Activity in Australia’s mining sector will accelerate this financial year, according to forecasts by industry analysts BIS Oxford Economics.
The Mining in Australia 2017 to 2032 report says mining exploration, production, and maintenance are all expected to lift significantly through 2018.
It will track higher in subsequent years as strengthening global economic growth supports commodity prices and underwrites new investment and mining operations expenditure.
Mining production only grew 2.5% last financial year, according to ABS National Accounts data.
BIS Oxford Economics expects growth of 5.5% in 2017-18. Here are its forecasts:
“The enormous investment boom is now translating into production, particularly within oil and gas, where Australia is expected to become the leading LNG exporter by 2022,” said Rubhen Jeya, BIS Oxford Economics economist.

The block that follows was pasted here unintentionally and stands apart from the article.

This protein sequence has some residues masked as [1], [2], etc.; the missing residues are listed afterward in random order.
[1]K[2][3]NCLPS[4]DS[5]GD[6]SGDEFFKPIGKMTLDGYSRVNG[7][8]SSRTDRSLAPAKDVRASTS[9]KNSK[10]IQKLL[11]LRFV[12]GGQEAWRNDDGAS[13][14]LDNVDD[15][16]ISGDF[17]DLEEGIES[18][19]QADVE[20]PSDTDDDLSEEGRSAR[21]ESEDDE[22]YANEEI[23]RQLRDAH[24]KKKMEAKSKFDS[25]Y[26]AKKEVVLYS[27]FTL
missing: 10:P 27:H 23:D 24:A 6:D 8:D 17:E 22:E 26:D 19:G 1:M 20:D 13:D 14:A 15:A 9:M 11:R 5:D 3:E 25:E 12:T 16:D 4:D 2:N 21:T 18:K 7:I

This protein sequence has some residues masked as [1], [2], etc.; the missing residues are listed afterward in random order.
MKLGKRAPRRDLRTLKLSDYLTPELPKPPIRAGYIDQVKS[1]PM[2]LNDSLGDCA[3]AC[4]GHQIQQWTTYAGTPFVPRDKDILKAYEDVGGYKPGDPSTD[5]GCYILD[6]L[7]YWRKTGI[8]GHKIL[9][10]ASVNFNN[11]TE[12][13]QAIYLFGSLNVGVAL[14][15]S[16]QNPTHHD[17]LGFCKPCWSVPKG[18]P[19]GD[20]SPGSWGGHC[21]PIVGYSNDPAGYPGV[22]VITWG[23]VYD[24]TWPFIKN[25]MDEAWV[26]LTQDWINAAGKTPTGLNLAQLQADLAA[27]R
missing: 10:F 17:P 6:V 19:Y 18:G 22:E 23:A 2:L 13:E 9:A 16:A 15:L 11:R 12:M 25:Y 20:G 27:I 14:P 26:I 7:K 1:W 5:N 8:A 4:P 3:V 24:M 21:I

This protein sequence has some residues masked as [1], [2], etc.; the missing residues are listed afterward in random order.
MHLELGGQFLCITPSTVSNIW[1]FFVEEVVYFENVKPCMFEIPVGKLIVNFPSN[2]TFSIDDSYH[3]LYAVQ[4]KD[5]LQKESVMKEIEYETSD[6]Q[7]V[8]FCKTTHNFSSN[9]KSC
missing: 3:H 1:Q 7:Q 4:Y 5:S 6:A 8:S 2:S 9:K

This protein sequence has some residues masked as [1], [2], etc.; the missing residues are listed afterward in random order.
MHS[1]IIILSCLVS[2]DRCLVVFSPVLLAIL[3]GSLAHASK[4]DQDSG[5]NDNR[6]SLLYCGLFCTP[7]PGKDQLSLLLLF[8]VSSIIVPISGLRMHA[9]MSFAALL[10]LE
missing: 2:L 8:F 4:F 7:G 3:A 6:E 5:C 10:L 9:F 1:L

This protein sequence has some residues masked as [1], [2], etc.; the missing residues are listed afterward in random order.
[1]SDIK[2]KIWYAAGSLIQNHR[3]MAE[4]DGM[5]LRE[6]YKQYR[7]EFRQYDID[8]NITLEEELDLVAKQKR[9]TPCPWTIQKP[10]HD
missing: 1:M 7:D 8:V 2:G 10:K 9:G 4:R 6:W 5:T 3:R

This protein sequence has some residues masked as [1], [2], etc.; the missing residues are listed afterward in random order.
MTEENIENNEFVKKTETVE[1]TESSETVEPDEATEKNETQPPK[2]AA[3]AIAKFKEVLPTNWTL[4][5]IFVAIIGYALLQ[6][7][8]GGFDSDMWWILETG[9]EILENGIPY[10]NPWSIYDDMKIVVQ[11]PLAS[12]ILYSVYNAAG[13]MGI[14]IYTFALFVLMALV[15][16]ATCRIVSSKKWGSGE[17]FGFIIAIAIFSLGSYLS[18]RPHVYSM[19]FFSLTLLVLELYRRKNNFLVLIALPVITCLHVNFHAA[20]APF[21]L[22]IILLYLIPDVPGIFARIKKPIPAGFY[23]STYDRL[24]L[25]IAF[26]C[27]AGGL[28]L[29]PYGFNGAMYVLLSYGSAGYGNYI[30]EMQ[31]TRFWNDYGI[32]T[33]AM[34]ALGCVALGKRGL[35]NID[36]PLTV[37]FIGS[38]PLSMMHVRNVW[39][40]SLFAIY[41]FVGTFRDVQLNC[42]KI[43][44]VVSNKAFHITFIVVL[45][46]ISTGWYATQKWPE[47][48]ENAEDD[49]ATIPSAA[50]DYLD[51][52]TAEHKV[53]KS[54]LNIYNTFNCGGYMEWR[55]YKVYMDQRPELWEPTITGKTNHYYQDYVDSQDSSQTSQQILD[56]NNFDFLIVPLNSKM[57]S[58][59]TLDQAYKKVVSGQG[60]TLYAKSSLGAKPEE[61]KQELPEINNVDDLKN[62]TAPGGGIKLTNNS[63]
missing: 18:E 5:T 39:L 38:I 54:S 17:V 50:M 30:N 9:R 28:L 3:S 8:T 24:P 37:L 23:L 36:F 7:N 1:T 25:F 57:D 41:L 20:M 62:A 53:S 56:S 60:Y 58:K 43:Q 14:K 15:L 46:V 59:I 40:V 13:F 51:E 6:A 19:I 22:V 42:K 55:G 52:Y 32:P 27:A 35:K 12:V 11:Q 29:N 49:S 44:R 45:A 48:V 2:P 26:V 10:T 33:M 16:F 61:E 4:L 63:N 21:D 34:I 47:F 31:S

“Growth in mining production will be roughly double the pace of the national economy over the next five years.”
And the completion of a $200 billion wave of LNG projects over the coming year will see aggregate mining investment fall further over the next two years.
However, this masks the start of a new cycle of investment across a range of commodities including copper, gold, coal and iron ore.
The completion of the Wheatstone, Ichthys and Prelude projects will subtract a further $20 billion in mining investment over the next two years.
Excluding oil and gas, mining investment elsewhere is expected to grow at a double-digits over 2017-18 and 2018-19.
Higher prices for most commodities over the past year have already seen a turnaround in exploration activity, which is forecast to rise 8.7% in 2017-18 and nearly 40% over the next five years.
The strong turnaround in prices has boosted miners’ profitability, with maintenance activity to be the biggest winner, according to the report.
“Maintenance has taken the brunt of cost cutting efforts in recent years,” said Jeya.
“With higher utilisation across a much larger post-boom asset base, we expect maintenance activity to rise nearly 60% in real terms over the next five years, offering crucial opportunities for contractors.
“But it really is a very different story by commodity and region around Australia in this space.”
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